'Marmite' beach huts supported despite disability concerns
- Credit: Chaplin Farrant Ltd
Controversial beach hut plans for Lowestoft seafront have been backed by town councillors, despite their "Marmite" design.
Lowestoft Town Council's planning and environment committee discussed the plans for 72 new huts on Jubilee Parade, which have split opinion among locals for their design, during a meeting held online on Tuesday evening, April 13.
The "two desk construction" will see 35 beach huts for market sale on the upper level, while the remaining 37 will be kept by East Suffolk Council for lease.
Dozens of comments had been submitted in response to the plans, with some labelling the designs as "hideous" while others say they're "beautiful", but councillor Andy Pearce raised other concerns.
He said: "I'm not going to comment on the design because I think everything that needs to be said, for and against, has been and it's like marmite. You either like it or you don't.
"We are replacing 58 huts with 72, and, while I understand the old ones had to come down for safety reasons, I am disappointed that, when they had the opportunity to build something new, only six of those are configured for disabled access.
"I can understand such a small ratio if you were converting existing buildings, but when you are building from the ground up I think that's a pretty poor ratio.
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"All six are on the bottom, for rent, and I think it has been maximised for income generation rather than for community access."
Councillor Amanda Frost, who also voted against the plans, said: "I really cannot decide where I stand on it. I appreciate both arguments, but it is not my personal opinion that matters.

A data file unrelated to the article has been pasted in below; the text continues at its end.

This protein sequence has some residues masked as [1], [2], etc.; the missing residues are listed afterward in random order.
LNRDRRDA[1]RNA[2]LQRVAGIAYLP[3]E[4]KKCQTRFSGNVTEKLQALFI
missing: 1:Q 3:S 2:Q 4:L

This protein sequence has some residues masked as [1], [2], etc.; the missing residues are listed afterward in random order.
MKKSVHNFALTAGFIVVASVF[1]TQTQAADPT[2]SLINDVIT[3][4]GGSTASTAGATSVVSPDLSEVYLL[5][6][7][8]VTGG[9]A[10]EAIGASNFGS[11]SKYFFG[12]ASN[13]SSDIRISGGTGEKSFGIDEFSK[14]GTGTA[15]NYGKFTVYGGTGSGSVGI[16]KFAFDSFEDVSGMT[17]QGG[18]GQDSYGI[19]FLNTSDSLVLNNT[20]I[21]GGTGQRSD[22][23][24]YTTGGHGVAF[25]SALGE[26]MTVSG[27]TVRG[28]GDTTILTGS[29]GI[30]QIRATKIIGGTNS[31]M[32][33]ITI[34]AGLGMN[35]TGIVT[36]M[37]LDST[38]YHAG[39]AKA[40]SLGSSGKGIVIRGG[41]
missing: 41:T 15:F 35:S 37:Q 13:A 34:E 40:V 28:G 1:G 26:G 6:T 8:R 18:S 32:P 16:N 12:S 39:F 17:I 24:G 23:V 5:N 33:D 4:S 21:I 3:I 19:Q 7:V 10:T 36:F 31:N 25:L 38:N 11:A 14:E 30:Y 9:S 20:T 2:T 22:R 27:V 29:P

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"My understanding, from the large number of people I have spoken to, is the people of Kirkley who I was voted by to represent are more against it than are in favour.
"I can see the fact it is great to have a new design, but this is a conservation area and we are a traditional resort."
The plans were, however, recommended for approval by a vote of five to two, with councillors requesting a 10pc provision for disabled access on both the upper and lower levels.
Councillor Jacqueline Hardy said: "I think it's a modern take on a beach hut.
"I don't think we need to always recreate the past and there is an opportunity to juxtapose modern with the past and still create something that would be interesting and attractive and an addition to the area."
Mayor of Lowestoft Alan Green said: "We are a tourist area and the quicker we can get people back to Lowestoft and spending here, the better."
A final decision on the plans will be made by East Suffolk Council's northern planning committee at a later date.